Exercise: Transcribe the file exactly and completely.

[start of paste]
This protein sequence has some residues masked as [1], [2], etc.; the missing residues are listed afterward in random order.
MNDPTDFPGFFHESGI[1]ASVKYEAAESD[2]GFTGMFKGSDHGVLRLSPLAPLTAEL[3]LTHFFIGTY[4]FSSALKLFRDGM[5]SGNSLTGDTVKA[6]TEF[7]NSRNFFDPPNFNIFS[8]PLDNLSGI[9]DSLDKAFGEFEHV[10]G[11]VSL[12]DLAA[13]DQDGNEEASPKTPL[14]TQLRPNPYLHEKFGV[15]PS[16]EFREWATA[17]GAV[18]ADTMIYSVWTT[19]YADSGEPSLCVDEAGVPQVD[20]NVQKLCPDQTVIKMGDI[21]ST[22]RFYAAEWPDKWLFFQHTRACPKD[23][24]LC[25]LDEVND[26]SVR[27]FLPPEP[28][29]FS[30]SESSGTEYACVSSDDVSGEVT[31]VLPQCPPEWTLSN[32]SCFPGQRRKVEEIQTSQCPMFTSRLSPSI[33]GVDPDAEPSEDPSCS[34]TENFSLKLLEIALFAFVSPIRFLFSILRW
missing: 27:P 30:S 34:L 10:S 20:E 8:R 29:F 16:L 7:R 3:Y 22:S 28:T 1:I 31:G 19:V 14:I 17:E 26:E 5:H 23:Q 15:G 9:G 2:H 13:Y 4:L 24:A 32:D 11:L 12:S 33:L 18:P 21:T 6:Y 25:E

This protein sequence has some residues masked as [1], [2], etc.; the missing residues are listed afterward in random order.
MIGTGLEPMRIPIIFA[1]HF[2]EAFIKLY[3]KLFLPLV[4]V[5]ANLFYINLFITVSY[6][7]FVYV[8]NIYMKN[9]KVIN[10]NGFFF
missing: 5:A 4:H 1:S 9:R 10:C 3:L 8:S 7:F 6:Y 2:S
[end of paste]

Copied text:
This protein sequence has some residues masked as [1], [2], etc.; the missing residues are listed afterward in random order.
MNDPTDFPGFFHESGI[1]ASVKYEAAESD[2]GFTGMFKGSDHGVLRLSPLAPLTAEL[3]LTHFFIGTY[4]FSSALKLFRDGM[5]SGNSLTGDTVKA[6]TEF[7]NSRNFFDPPNFNIFS[8]PLDNLSGI[9]DSLDKAFGEFEHV[10]G[11]VSL[12]DLAA[13]DQDGNEEASPKTPL[14]TQLRPNPYLHEKFGV[15]PS[16]EFREWATA[17]GAV[18]ADTMIYSVWTT[19]YADSGEPSLCVDEAGVPQVD[20]NVQKLCPDQTVIKMGDI[21]ST[22]RFYAAEWPDKWLFFQHTRACPKD[23][24]LC[25]LDEVND[26]SVR[27]FLPPEP[28][29]FS[30]SESSGTEYACVSSDDVSGEVT[31]VLPQCPPEWTLSN[32]SCFPGQRRKVEEIQTSQCPMFTSRLSPSI[33]GVDPDAEPSEDPSCS[34]TENFSLKLLEIALFAFVSPIRFLFSILRW
missing: 27:P 30:S 34:L 10:S 20:E 8:R 29:F 16:L 7:R 3:Y 22:S 28:T 1:I 31:G 19:V 14:I 17:E 26:E 5:H 23:Q 15:G 9:G 2:H 13:Y 4:L 24:A 32:D 11:L 12:S 33:L 18:P 21:T 6:Y 25:E

This protein sequence has some residues masked as [1], [2], etc.; the missing residues are listed afterward in random order.
MIGTGLEPMRIPIIFA[1]HF[2]EAFIKLY[3]KLFLPLV[4]V[5]ANLFYINLFITVSY[6][7]FVYV[8]NIYMKN[9]KVIN[10]NGFFF
missing: 5:A 4:H 1:S 9:R 10:C 3:L 8:S 7:F 6:Y 2:S